Dr. Shunlin Liang has led a group of research scientists and graduate students to conduct the agricultural remote sensing in the following areas: 1) crop growth monitoring using the Global LAnd Surface Satellite (GLASS) products, 2) drought monitoring based on evapotranspiration, 3) crop productivity, and 4 climate effects.
1.Crop growth monitoring
We have been developing the state-of-the-art inversion algorithms for estimating crop biophysical parameters from various satellite data, such as leaf area index (LAI)(Wang et al. 2010b; Xiao et al. 2014b), fraction of absorbed photosynthetically active radiation (FAPAR)(Tao and Liang 2014; Xiao et al. 2014a), incident PAR(Liang et al. 2006; Wang et al. 2010a; Zhang et al. 2014; Zheng and Liang 2011), surface energy budget components (Liang et al. 2013a). Many of these parameters are highly related to crop growth conditions, for example, LAI and FAPAR are good indicators of crop growth, and incident PAR is a critical input to the crop growth models.
Some of the developed algorithms have been implemented to generate the long-term high-quality global satellite products, called the Global Land Surface Satellite (GLASS) products. Phase-1 GLASS products include LAI, shortwave albedo, longwave emissivity, incident shortwave radiation, and incident PAR (Liang et al. 2013b; Liang et al. 2013c), which are being distributed at http://www.glcf.umd.edu/ and http://glass-product.bnu.edu.cn/. Phase-2 GLASS products, currently under production, also include fractional vegetation cover, FAPAR, evapotranspiration (ET), surface skin temperature, longwave net radiation, all-wave net radiation, and gross primary productivity (GPP).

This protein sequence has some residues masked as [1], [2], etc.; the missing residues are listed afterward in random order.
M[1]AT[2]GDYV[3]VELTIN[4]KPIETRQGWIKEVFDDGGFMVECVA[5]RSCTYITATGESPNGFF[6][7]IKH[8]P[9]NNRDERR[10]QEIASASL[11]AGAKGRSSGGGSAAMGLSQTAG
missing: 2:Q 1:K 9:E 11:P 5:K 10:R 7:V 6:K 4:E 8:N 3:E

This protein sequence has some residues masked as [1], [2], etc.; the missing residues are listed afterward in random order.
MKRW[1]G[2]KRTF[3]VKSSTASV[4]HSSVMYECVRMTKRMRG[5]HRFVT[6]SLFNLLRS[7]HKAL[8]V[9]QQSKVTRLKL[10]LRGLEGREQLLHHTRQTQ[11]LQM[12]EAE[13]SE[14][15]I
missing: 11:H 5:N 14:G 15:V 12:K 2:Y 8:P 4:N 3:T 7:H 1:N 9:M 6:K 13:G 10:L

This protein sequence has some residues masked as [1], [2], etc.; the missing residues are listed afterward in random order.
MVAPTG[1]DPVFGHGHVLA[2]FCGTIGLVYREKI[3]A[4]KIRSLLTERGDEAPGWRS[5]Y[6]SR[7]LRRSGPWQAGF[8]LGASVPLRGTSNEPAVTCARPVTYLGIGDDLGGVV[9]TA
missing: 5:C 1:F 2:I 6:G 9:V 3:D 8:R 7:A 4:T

2.Drought monitoring based on evapotranspiration
The ratio of actual ET to the potential ET is a good indicator of the crop drought conditions. Different actual ET remote sensing estimation algorithms have been developed (Chen et al. 2014; Li et al. 2014; Sun et al. 2013; Sun et al. 2012; Wang et al. 2010c, d; Wang and Liang 2008; Xia et al. 2014; Yao et al. 2014a; Yao et al. 2010a; Yao et al. 2014b; Yao et al. 2013; Yao et al. 2010b; Yao et al. 2012) (Xu et al. 2014).
Another research direction for estimating ET is to assimilate satellite products into land surface models by using advanced data assimilation methodology. The related results are published in the recent publications (Bateni and Liang 2012; Qin et al. 2009; Qin et al. 2007; Xu et al. 2015; Xu et al. 2014; Xu et al. 2011a; Xu et al. 2011b).
Two research directions have been pursued. The first is to estimate the gross primary productivity of vegetation plants, including crops, using the radiation efficiency models from satellite observations (Cai et al. 2014; Li et al. 2013). The second is to estimate crop yields by assimilating satellite products into the crop growth models (Fang et al. 2011; Fang et al. 2013; Fang et al. 2008).
4.Climatic effects of agricultural irrigation
Assessing the climatic impacts of agricultural irrigation has been carried out mainly from remote sensing (Zhu et al. 2012; Zhu et al. 2011).